An Alpha is a grayscale intensity map. It can be used to represent intensity, masking, and similar things. For example, bump maps and displacement maps (both in ZBrush and in other programs) are both alphas; the gray intensity represents the height or depth of the bump or displacement.
In ZBrush, alphas are used for much more than just bump or displacement maps. They can affect masking (which parts of an model or painting you work with), brush appearance, how colors, or materials are laid down, and the shape of sculpts. And probably a few other things I can’t think of right now.
In addition, you can make your own alphas, and also turn alphas into other tools, such as Stencils (which are masking tools that offer a different, and powerful, set of capabilities).
Below, we describe the most common ways of obtaining and using alphas. We also give links to pages which describe material significantly related to alphas.
- Many of the standard drawing tools use alphas to control their shape. This affects the depth of pixols on the canvas.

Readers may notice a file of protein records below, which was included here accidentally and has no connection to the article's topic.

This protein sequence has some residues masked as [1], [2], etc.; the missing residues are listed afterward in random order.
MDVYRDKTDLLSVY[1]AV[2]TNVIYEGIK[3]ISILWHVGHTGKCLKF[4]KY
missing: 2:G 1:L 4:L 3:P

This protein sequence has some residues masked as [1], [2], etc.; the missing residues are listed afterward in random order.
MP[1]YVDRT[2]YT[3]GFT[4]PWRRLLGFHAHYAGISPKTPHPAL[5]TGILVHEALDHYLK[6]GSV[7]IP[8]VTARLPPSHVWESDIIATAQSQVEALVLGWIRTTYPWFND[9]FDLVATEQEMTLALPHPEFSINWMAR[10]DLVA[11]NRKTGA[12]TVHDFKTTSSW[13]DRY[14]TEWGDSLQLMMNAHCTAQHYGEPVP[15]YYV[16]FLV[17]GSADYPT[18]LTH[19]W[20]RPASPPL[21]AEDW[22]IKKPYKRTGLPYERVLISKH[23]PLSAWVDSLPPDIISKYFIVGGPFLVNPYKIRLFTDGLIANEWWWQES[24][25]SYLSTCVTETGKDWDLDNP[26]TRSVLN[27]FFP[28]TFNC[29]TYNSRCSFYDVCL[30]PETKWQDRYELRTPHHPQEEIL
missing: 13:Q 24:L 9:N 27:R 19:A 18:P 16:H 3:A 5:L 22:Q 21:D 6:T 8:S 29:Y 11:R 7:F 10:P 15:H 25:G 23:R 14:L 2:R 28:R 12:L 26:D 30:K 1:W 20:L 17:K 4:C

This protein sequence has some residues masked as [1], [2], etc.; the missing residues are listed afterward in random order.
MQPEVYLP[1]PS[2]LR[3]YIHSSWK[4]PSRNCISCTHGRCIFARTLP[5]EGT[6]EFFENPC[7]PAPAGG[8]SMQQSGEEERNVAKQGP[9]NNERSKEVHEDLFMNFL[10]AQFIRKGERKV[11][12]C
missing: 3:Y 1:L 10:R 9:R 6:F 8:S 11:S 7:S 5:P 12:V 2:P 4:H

- Alphas may be used with 3D sculpting brushes to affect the geometry of 3D models.
- Alphas are the means by which displacement and bump maps are exported from ZBrush.
ZBrush comes with a large selection of useful alphas, which can be selected from the Alpha Palette or from the pop-up palette that appears after clicking the large Current Alpha thumbnail.
You can of course load your own images for use as alphas using the Load Alpha button in the Alpha palette. Colored images will be converted to grayscale.
You may find it more convenient to simply paint a pattern on the screen, and then use the GrabDoc control to convert it into an alpha. The depth of the scene you created will be converted to the alpha (color will be ignored). Since ZBrush supports 16-bit depths, you will get a true 16-bit alpha.